Tigress that strayed into Pilibhit village, now under surveillance - Hindustan Times
close_game
close_game

Tigress that strayed into Pilibhit village, now under surveillance

By, Lucknow
Jan 08, 2024 08:25 PM IST

A tigress that entered a village in Pilibhit, India, in December 2023 is now back in the forest but remains under surveillance through a radio collar to detect any potential diseases. The initiative aims to monitor for delayed symptoms, with the tigress being found fit to return to the core forest area. The radio collar allows for real-time tracking, with teams monitoring the tigress's movements for any signs of distress or illness.

The tigress that entered Village Atkona, in Pilibhit, in December 2023, is now roaming free in the forest. However, the big cat remains under surveillance through a radio collar that sends its live location, to detect possible diseases that may show up.

A tigress on a wall in Atkona village of district Pilibhit (HT File Photo)
A tigress on a wall in Atkona village of district Pilibhit (HT File Photo)

The initiative, forest officers said, has been taken to discover any disease having delayed symptoms, which may trouble the animal. “Rescued wild animals found fit are to be returned to the forest and this is done within a couple of days, else they won’t survive. Tests done by the lab at the Indian Veterinary and Research Institute (IVRI) found the animal fit to be left in the core forest area. But some illnesses show delayed symptoms such as canine distemper that can show symptoms even after seven days. To gather information about any such illness we decided to put on radio collar on the feline,” said a senior forest officer.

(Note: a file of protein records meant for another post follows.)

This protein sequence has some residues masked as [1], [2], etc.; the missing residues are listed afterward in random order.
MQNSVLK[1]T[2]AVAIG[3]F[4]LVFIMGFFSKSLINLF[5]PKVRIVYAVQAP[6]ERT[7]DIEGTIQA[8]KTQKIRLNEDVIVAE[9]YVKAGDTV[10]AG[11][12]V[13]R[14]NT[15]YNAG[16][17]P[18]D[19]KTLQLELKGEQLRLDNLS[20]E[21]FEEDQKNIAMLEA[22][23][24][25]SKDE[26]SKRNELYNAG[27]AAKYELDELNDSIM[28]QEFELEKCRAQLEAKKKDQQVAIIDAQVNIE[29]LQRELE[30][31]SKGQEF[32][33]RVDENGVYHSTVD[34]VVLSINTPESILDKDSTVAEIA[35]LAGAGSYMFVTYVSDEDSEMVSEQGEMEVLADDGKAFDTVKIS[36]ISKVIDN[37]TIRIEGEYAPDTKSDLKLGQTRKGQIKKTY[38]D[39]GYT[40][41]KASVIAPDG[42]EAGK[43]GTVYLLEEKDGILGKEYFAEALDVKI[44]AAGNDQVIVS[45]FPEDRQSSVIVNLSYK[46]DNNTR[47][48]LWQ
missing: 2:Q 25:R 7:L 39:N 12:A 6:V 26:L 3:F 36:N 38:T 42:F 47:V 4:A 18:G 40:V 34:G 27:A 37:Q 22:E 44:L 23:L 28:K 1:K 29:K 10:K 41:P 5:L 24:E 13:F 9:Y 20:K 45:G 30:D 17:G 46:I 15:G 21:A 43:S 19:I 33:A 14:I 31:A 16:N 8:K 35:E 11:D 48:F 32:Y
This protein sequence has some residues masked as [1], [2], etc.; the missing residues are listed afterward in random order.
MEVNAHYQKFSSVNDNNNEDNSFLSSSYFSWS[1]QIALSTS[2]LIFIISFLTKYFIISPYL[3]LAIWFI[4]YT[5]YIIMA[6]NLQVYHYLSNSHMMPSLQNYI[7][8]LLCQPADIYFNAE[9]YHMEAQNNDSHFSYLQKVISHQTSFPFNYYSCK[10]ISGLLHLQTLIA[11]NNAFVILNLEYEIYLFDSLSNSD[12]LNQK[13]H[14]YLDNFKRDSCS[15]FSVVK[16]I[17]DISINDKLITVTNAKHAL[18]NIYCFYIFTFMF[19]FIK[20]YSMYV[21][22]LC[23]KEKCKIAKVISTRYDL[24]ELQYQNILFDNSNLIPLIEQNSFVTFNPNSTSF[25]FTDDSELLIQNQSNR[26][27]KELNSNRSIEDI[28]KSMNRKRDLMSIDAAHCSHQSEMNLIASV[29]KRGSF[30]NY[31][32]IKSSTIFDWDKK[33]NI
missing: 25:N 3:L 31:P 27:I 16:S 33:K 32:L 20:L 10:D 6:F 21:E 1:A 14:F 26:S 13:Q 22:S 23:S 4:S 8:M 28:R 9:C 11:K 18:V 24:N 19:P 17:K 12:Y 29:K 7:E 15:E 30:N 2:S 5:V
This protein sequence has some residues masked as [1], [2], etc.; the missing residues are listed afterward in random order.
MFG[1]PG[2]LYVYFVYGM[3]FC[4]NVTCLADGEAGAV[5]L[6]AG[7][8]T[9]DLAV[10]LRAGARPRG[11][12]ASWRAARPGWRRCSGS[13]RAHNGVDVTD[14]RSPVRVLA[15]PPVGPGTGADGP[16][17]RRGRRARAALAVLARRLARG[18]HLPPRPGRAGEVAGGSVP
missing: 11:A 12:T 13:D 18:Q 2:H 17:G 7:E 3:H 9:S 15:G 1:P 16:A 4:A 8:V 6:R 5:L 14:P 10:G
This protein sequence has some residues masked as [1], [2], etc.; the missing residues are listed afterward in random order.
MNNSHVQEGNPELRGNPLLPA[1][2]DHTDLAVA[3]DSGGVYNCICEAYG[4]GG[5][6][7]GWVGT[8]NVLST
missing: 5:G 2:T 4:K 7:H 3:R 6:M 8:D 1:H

Unlock exclusive access to the latest news on India's general elections, only on the HT App. Download Now! Download Now!

The radio collar helps get a live location of the animal and teams are watching regular/irregular movements of the big cat. “If the tigress remains stable for long unnaturally, it will indicate something wrong and our teams will get an alert and they can reach out to the animal,” said the officer.

“Four days have gone by, and her movement is fine. We will still monitor the animal for the next few days after which the surveillance will be stopped. But the success of this attempt will pave the way for future such initiatives among rescued animals,” said additional principal chief conservator of forest Sunil Chaudhary.

Canine distemper had killed several lions between 2014 and 2016 in U.P.

SHARE THIS ARTICLE ON
Share this article
SHARE
Story Saved
Live Score
OPEN APP
Saved Articles
Following
My Reads
Sign out
New Delhi 0C
Saturday, May 18, 2024
Start 14 Days Free Trial Subscribe Now
Follow Us On